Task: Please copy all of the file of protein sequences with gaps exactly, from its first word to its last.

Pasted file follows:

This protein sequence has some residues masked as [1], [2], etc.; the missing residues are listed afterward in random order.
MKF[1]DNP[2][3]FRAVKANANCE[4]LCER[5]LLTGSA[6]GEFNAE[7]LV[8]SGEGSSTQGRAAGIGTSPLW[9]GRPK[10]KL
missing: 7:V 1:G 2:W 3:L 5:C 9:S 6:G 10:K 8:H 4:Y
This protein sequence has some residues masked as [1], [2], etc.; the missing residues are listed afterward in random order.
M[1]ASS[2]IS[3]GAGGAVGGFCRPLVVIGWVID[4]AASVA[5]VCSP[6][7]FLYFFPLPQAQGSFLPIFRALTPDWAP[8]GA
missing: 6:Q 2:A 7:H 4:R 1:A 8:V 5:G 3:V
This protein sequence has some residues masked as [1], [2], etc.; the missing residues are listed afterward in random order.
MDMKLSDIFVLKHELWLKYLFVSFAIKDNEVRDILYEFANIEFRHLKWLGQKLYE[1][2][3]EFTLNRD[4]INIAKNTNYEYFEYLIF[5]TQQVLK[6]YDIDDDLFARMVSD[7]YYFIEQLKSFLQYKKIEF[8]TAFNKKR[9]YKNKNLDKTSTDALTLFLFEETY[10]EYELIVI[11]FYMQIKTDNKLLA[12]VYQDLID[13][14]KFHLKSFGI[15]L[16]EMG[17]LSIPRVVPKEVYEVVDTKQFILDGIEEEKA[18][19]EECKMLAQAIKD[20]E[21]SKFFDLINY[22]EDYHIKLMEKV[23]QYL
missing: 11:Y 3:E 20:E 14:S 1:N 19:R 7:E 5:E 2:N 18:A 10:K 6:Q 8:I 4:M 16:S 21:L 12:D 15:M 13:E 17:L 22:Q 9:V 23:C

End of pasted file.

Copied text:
This protein sequence has some residues masked as [1], [2], etc.; the missing residues are listed afterward in random order.
MKF[1]DNP[2][3]FRAVKANANCE[4]LCER[5]LLTGSA[6]GEFNAE[7]LV[8]SGEGSSTQGRAAGIGTSPLW[9]GRPK[10]KL
missing: 7:V 1:G 2:W 3:L 5:C 9:S 6:G 10:K 8:H 4:Y
This protein sequence has some residues masked as [1], [2], etc.; the missing residues are listed afterward in random order.
M[1]ASS[2]IS[3]GAGGAVGGFCRPLVVIGWVID[4]AASVA[5]VCSP[6][7]FLYFFPLPQAQGSFLPIFRALTPDWAP[8]GA
missing: 6:Q 2:A 7:H 4:R 1:A 8:V 5:G 3:V
This protein sequence has some residues masked as [1], [2], etc.; the missing residues are listed afterward in random order.
MDMKLSDIFVLKHELWLKYLFVSFAIKDNEVRDILYEFANIEFRHLKWLGQKLYE[1][2][3]EFTLNRD[4]INIAKNTNYEYFEYLIF[5]TQQVLK[6]YDIDDDLFARMVSD[7]YYFIEQLKSFLQYKKIEF[8]TAFNKKR[9]YKNKNLDKTSTDALTLFLFEETY[10]EYELIVI[11]FYMQIKTDNKLLA[12]VYQDLID[13][14]KFHLKSFGI[15]L[16]EMG[17]LSIPRVVPKEVYEVVDTKQFILDGIEEEKA[18][19]EECKMLAQAIKD[20]E[21]SKFFDLINY[22]EDYHIKLMEKV[23]QYL
missing: 11:Y 3:E 20:E 14:S 1:N 19:R 7:E 5:E 2:N 18:A 10:K 6:Q 8:I 4:M 16:S 21:L 12:D 15:M 13:E 17:L 22:Q 9:V 23:C